Truth be told, we don't know the impact of psychology upon us in this day. Sure we know the basics but are we likely to understand something big? Something that is a closely kept secret. As long as it keeps reeling in the cash - like a one-armed bandit with three melons ready to fall - we know Jack Sheet.
The three melons are Peter, Paul and Jane. Poor souls. They have just been manipulated with joyous splendour into paying for something they don't want and they are telling everyone about this thingamebob like Carol Vorderman spouts on about equity release while answering the dreams of some random child she showed how to do long division (until the director said: ''That's a wrap'').
Years ago, I used to go to the Isle College in Wisbech. Capital of the Fens. I was born in this small town and don't mind saying it is a beautiful place with a rough and ready crowd. Sorry if that offends, but it's true. Anyway, besides a touch of slander, I used to go in the bookmakers on Market Square. The one in the corner. I can't think which BRAND it was. It wasn't Ladbroke as that was down some little lane. This is about a million years ago so I doubt any of the places are the same.
Anyway, I used to go to the bookies to get out of the cold if buying some food in town. I had an interest in horse racing even in those formative years so it was good to watch a race or two. I used to enjoy the crowd. A mix of young and old. A regular called Mr Christmas. It was a nice little group. I didn't use to say much as I'm quiet until I get to know people. But I felt like I was part of the community.
They had all manner of opportunities to gamble. Horse racing, greyhounds, virtual racing (if you bet on this you need psychiatric help!) and also, some crazy bingo game. It was playing as though on a loop. Numbers, numbers, bloody numbers. There was this old bloke who sat in the corner. I don't think his legs were too good so he didn't like to walk to the counter too often.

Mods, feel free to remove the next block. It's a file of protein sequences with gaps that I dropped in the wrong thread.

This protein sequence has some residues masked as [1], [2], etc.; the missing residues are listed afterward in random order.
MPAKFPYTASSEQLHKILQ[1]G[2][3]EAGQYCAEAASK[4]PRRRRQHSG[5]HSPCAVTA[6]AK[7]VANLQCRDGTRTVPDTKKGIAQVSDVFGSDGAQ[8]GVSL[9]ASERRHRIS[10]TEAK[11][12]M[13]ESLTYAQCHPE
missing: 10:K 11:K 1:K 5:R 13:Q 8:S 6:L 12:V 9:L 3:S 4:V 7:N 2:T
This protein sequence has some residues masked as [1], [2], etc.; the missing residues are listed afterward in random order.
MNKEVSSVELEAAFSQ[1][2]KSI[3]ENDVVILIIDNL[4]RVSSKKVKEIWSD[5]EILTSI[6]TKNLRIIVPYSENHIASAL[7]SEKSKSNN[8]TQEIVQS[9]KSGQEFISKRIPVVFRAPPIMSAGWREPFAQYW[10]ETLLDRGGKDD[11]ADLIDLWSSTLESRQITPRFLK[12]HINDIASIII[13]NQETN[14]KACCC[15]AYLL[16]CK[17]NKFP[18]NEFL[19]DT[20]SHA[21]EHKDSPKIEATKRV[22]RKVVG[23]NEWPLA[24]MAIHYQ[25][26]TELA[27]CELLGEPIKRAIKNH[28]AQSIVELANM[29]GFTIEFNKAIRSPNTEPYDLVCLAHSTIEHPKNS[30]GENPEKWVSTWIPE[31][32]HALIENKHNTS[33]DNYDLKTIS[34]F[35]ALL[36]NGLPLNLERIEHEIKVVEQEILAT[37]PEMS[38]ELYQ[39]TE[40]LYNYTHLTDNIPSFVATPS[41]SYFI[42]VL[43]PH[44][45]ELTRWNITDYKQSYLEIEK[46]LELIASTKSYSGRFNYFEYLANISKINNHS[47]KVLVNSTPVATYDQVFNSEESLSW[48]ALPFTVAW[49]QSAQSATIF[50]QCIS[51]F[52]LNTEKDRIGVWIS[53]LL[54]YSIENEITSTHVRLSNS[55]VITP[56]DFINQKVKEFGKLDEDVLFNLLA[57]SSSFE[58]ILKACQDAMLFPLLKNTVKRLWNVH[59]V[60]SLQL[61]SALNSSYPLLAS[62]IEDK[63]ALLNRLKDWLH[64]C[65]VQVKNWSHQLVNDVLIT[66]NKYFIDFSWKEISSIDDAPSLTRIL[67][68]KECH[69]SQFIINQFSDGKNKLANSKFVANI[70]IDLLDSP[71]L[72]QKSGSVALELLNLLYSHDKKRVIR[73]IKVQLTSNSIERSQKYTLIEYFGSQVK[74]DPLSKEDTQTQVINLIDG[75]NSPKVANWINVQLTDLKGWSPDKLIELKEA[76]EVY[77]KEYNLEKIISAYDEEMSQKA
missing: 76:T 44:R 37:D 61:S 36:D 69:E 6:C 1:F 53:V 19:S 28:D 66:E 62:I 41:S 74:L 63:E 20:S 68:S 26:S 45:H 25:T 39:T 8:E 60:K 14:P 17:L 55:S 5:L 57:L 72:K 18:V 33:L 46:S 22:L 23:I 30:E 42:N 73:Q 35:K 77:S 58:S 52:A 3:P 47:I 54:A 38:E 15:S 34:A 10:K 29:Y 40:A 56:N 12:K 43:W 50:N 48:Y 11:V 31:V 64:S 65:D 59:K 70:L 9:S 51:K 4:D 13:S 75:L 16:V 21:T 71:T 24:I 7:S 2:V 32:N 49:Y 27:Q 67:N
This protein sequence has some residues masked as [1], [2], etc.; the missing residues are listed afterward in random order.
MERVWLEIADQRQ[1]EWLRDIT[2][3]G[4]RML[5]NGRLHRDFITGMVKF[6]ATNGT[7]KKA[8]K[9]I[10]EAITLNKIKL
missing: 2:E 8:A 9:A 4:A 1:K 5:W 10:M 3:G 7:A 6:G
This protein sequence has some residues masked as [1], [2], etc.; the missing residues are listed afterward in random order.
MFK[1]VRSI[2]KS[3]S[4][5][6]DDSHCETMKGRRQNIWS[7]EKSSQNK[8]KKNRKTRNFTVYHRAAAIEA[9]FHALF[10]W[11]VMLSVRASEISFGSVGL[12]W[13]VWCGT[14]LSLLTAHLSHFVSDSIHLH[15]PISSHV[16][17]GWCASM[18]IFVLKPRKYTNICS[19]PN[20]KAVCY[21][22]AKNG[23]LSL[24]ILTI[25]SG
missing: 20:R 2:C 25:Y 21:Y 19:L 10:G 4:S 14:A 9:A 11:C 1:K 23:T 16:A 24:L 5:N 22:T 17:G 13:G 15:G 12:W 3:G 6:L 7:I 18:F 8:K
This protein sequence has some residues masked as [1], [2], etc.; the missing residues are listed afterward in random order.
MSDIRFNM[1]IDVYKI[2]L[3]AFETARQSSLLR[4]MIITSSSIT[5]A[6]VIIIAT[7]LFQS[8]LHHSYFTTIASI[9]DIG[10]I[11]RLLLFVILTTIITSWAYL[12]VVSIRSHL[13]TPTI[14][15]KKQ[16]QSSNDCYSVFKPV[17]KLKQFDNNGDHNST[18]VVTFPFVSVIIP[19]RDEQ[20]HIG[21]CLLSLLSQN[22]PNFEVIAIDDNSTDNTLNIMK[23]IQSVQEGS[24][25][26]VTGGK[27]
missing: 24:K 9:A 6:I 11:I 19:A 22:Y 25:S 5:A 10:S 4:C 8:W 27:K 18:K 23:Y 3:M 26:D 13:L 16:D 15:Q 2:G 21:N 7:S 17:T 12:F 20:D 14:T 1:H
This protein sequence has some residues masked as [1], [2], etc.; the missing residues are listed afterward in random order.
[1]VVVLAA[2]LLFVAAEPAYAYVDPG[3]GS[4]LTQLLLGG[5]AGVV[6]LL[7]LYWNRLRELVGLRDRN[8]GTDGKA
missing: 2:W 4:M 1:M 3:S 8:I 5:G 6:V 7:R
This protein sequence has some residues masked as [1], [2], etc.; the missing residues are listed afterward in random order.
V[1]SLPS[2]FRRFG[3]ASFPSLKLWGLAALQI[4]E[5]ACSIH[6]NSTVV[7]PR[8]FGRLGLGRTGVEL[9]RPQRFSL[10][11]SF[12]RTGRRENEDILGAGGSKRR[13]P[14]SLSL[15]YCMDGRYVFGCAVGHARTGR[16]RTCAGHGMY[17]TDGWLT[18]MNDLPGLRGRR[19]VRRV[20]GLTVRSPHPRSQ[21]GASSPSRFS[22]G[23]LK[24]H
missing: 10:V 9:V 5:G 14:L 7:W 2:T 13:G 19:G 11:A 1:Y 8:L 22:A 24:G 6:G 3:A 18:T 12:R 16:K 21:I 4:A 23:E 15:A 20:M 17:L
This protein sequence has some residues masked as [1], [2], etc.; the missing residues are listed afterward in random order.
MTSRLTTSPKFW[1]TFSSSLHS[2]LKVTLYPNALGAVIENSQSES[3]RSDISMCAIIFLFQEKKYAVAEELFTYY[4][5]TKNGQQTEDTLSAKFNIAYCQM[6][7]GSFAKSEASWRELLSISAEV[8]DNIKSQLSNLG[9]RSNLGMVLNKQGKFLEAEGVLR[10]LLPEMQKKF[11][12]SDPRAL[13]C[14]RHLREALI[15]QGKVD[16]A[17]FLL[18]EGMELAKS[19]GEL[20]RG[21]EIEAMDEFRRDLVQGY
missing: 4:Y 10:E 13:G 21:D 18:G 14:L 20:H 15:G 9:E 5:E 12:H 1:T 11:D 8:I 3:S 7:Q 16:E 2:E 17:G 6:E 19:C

However, over the weeks, I watch him musing over his bets. He was slow and deliberate like a tortoise. He had a dodgy hand. And a laugh like a green woodpecker. A beady eye that gave the impression he was looking at you through a periscope. He enjoyed a bet on the horses.
He used to complain about the bingo with its incessant number calling.
It had some kind of jingle to it which sent a sickly-sweet feeling through your stomach. I'm sure I saw the old bloke bracing himself a few times as if he was about to throw up.
I kept him at arm's length, rather warming to the festive conversations of Mr Christmas who seemed happy 365 days a year.
Here we go - Bingo.
Number 22. 76. 184. (I wasn't sure bingo went that high).
You maybe thinking, well what's all this bingo talk about.
Here's the psychology. Every time the number 50 was called, the old bloke rushed to the counter to placed a bet. At first, I thought it was just a coincidence. But it seemed to happen as regular as clockwork. It was difficult to tell how often he bet as afterwards, he would leave and say he was going to do some shopping.
I wonder what happened to that bloke?